Category Archives: Russian History

Rewriting history: Russia’s invention of an alternative Chernobyl story

It was a real pleasure to see the TV drama Chernobyl pick up a number of BAFTA 2020 TV awards last Friday, including one for Jared Harris, one of the lead actors in the series. The drama was arguably one … Continue reading

Posted in Conspiracy theory, European History, History skills, London history, Media history, Public History, Russian History, Teaching, Uncategorized, World History | Tagged , , , , , , , , | Leave a comment

Clement Attlee and the Secret State: Recent evidence from British archives

As we recall the surprise election of Clement Attlee as Britain’s Prime Minister 75 years ago this summer, and his role in reconstructing Britain after the war, it is a good moment to also consider recent evidence on the more … Continue reading

Posted in Archives, British history, European History, Historiography, Public History, Russian History, Secret State, Teaching, The National Archives, Uncategorized, World History | Tagged , , , , , , | Leave a comment

Spies and Lies: Another look at the Kim Philby story

The news that a major new television drama will be produced about the life of Kim Philby, the British Intelligence officer who engaged in treachery, will come as no surprise to historians of the secret state. The new production, A … Continue reading

Posted in Archives, British history, European History, Public History, Research, Russian History, Secret State, The National Archives, Uncategorized | Tagged , , , , , , , , , | Leave a comment

A Year of Upheaval: ‘Red’ 1920 in retrospect

It is often assumed that when the Armistice was signed in November, 1918, the world entered a period of relative peace. Yet, as a number of historians have pointed out, the following year – 1919 – proved to be a … Continue reading

Posted in American history, British history, European History, Fascism, French History, German History, London history, Public History, Research, Russian History, World History | Tagged , , , , , , , , , | Leave a comment

After Hitler: Why did Nazi Germany fight on?

Seventy-five years ago, after Hitler’s suicide in his bunker in Berlin, his chosen successor, Grand-Admiral Donitz, was briefly the new leader of a Germany that, astonishingly, fought on for a few more days. Donitz did not concede defeat until 7th … Continue reading

Posted in European History, Fascism, German History, Public History, Research, Russian History, Teaching, Uncategorized, World History | Tagged , , , , , | Leave a comment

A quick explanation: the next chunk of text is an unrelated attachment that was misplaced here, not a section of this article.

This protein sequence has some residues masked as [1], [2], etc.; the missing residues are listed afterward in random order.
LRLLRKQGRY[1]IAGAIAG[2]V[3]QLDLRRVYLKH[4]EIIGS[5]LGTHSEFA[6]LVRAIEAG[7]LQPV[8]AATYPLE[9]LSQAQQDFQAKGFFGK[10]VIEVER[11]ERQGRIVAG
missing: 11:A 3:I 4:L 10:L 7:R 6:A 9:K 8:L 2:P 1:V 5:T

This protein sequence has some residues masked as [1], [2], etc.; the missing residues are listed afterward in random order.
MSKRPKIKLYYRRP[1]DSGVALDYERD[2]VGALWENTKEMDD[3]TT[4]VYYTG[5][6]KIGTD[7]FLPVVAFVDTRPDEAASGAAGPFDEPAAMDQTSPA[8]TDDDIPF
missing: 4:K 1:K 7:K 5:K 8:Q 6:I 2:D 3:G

From Russia With Hate: Looking back on Pamyat and other neo-fascists

Many moons ago, during the early 1990s, and not long after the surprise collapse of the Berlin Wall and Eastern Bloc Communism, I became increasingly interested in the emergence of far right groups in post-Soviet Russia, and – as a … Continue reading

Posted in Conspiracy theory, European History, Fascism, German History, Public History, Research, Russian History, Teaching, Uncategorized, World History | Tagged , , , , , , , | Leave a comment

The world-view of Nesta Webster: a case study in conspiracy theory

With the seeming surge in conspiracy theories during the current coronavirus crisis, it is important to be aware of the history of such views, and understand the claims of some of the ‘classic’ advocates of these paranoid and distorted interpretations … Continue reading

Posted in British history, Conspiracy theory, European History, French History, Gender History, German History, Media history, Public History, Research, Russian History, Uncategorized, World History | Tagged , , , , , , | Leave a comment

The ‘Red’ Scare: middle-class fears of Bolshevism in south-west London, 1919-22

A little over one hundred years ago, in October, 1917 (depending upon which version of the calendar one uses) the Bolshevik party under Lenin achieved a dramatic seizure of power in key cities in Russia, a coup d’etat which sent a … Continue reading

Posted in British history, Conspiracy theory, European History, Kingston, Local History, London history, Public History, Research, Richmond history, Russian History, Surrey, Uncategorized, World History | Tagged , , , , , , , , | Leave a comment

The authoritarian nature of Viktor Orban’s ‘illiberal democracy’: A historical perspective

One of the worrying consequences of the current coronavirus crisis is that leaders with authoritarian tendencies are using it as an opportunity to exploit the emergency and entrench their powers. Prime Minister Viktor Orban in Hungary is the latest stark … Continue reading

Posted in American history, British history, Conspiracy theory, European History, Fascism, Media history, Public History, Research, Russian History, Teaching, Uncategorized, World History | Tagged , , , , , , , , | Leave a comment

A Year of Upheaval: ‘Red’ 1920 in retrospect

It is often assumed that when the Armistice was signed in November, 1918, the world entered a period of relative peace. Yet, as a number of historians have pointed out, the following year – 1919 – proved to be a … Continue reading

Posted in American history, British history, European History, Fascism, French History, German History, Public History, Russian History, World History | Tagged , , , , , , , | Leave a comment